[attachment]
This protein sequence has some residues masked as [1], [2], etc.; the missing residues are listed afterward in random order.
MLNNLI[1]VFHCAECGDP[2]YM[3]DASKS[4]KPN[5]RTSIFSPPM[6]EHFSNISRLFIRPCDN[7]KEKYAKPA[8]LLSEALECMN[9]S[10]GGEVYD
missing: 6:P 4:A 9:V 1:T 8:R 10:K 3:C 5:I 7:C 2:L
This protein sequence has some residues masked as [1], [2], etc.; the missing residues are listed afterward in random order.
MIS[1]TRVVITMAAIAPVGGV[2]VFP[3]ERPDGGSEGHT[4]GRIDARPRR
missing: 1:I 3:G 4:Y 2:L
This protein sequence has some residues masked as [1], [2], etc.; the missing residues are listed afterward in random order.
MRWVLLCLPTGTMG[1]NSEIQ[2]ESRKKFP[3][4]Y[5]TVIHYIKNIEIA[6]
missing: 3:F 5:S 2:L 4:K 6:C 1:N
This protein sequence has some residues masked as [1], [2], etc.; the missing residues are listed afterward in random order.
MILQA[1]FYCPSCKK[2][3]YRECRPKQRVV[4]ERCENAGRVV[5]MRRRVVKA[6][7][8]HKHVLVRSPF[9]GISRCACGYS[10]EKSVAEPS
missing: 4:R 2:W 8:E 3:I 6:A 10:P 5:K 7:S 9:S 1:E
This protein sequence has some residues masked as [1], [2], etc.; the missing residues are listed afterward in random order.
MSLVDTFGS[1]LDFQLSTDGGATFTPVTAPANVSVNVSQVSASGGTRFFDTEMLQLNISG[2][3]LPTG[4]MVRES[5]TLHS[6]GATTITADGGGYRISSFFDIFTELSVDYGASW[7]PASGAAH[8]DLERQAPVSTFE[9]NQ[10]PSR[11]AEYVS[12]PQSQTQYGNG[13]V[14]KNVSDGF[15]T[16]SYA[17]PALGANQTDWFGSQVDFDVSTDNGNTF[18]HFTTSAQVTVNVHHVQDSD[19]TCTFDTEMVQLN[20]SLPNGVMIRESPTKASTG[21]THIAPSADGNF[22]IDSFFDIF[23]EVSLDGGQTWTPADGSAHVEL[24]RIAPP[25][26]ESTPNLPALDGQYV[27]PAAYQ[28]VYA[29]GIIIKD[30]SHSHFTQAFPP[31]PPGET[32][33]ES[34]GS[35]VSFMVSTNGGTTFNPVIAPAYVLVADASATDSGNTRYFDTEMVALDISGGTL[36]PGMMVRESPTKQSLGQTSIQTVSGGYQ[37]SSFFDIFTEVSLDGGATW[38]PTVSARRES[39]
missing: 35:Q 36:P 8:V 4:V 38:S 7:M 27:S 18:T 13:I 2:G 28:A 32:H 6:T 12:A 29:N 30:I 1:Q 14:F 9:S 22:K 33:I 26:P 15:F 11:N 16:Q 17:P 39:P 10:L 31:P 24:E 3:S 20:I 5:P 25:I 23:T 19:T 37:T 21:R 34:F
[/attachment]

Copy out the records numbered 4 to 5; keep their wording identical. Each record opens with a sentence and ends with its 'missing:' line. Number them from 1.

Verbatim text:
This protein sequence has some residues masked as [1], [2], etc.; the missing residues are listed afterward in random order.
MILQA[1]FYCPSCKK[2][3]YRECRPKQRVV[4]ERCENAGRVV[5]MRRRVVKA[6][7][8]HKHVLVRSPF[9]GISRCACGYS[10]EKSVAEPS
missing: 4:R 2:W 8:E 3:I 6:A 10:P 5:K 7:S 9:S 1:E
This protein sequence has some residues masked as [1], [2], etc.; the missing residues are listed afterward in random order.
MSLVDTFGS[1]LDFQLSTDGGATFTPVTAPANVSVNVSQVSASGGTRFFDTEMLQLNISG[2][3]LPTG[4]MVRES[5]TLHS[6]GATTITADGGGYRISSFFDIFTELSVDYGASW[7]PASGAAH[8]DLERQAPVSTFE[9]NQ[10]PSR[11]AEYVS[12]PQSQTQYGNG[13]V[14]KNVSDGF[15]T[16]SYA[17]PALGANQTDWFGSQVDFDVSTDNGNTF[18]HFTTSAQVTVNVHHVQDSD[19]TCTFDTEMVQLN[20]SLPNGVMIRESPTKASTG[21]THIAPSADGNF[22]IDSFFDIF[23]EVSLDGGQTWTPADGSAHVEL[24]RIAPP[25][26]ESTPNLPALDGQYV[27]PAAYQ[28]VYA[29]GIIIKD[30]SHSHFTQAFPP[31]PPGET[32][33]ES[34]GS[35]VSFMVSTNGGTTFNPVIAPAYVLVADASATDSGNTRYFDTEMVALDISGGTL[36]PGMMVRESPTKQSLGQTSIQTVSGGYQ[37]SSFFDIFTEVSLDGGATW[38]PTVSARRES[39]
missing: 35:Q 36:P 8:V 4:V 38:S 7:M 27:S 18:T 13:I 2:G 28:A 32:H 6:T 12:A 29:N 30:I 1:Q 14:F 9:S 22:K 33:I 26:P 15:F 11:N 16:Q 17:P 39:P 10:L 31:P 24:E 3:S 20:I 5:P 25:I 23:T 19:T 37:T 21:R 34:F